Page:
The second thread I want to share is something that Paloma learns at the end of the book.  While we all use the word “never” quite freely, it is something that none of us truly understands until we are faced with a condition in which we experience no ability to transcend a limit regardless of our means and abilities.  A real never occurs when the illusion of our control is shattered beyond repair. Everything becomes clearly defined without the fantasy of “if only or when this, then that”.

The irony however, is that in the midst of Paloma’s “never” experience (I must be vague here to keep from spoiling the book), she experiences a moment in which time as she knows it to be in its linear form gets “interrupted” for lack of a better word.  In her words:

“I have concluded, maybe that’s what life is about:  there’s a lot of despair, but also the odd moment of beauty, where time is no longer the same.  It’s as if those strains of music created a sort of interlude in time, something suspended, an elsewhere that has come to us, an always within never”.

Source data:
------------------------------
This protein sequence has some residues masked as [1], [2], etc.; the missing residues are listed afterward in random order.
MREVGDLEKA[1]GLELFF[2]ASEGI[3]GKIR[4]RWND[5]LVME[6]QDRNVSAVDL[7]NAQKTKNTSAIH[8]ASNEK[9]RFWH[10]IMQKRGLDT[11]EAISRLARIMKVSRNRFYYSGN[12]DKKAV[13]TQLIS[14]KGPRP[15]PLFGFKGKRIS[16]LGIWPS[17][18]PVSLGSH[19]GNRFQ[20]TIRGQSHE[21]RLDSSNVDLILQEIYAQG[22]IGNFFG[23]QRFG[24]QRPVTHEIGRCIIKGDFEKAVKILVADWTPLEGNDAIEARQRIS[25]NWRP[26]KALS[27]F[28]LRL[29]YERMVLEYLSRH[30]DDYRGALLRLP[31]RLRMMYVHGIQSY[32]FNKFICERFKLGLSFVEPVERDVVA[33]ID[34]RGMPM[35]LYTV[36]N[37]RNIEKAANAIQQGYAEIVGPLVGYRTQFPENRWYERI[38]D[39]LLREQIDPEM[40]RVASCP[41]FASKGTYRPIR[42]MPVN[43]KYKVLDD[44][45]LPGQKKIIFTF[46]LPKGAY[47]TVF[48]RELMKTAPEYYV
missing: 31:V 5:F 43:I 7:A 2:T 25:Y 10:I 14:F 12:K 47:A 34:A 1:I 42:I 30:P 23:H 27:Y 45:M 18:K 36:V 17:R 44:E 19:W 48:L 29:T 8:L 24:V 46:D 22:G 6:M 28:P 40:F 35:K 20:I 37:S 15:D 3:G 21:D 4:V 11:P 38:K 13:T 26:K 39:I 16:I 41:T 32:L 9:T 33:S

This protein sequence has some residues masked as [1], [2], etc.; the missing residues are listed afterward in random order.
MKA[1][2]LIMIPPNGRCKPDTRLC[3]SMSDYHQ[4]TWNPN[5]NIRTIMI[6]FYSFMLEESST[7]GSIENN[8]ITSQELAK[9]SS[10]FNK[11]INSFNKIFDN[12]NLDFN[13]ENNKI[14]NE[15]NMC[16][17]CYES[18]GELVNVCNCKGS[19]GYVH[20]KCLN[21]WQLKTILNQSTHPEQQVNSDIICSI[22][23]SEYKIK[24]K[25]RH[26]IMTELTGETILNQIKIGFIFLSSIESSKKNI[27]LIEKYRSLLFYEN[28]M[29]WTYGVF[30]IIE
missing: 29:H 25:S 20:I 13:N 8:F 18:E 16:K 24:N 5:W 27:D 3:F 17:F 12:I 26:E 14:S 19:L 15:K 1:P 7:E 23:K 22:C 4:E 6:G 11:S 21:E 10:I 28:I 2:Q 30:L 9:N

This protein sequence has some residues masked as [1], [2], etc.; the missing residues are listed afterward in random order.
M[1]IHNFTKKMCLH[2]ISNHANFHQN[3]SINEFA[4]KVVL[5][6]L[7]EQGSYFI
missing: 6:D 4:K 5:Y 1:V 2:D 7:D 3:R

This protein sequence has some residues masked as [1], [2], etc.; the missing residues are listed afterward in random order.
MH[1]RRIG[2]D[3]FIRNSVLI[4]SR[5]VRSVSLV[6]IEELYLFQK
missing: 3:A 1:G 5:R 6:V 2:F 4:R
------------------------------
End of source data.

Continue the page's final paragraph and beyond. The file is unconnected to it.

In short, life is filled with so much beyond our control.  The idea that we can and should do X Y and Z and we will be guaranteed the magic answer and life without sorrow, is in fact a lie perpetuated upon us by our parents and our culture.  Most of all it is perpetuated by our childlike naiveté and wish to have a perfect life with a happy ending.

Paloma begins with the understanding that the wish is a lie and attempts to resolve it by quitting the game.  Despite her advanced intelligence, her immaturity and surroundings prevents her from knowing that there is an alternative to both wrestling to live the lie or dying to avoid trying.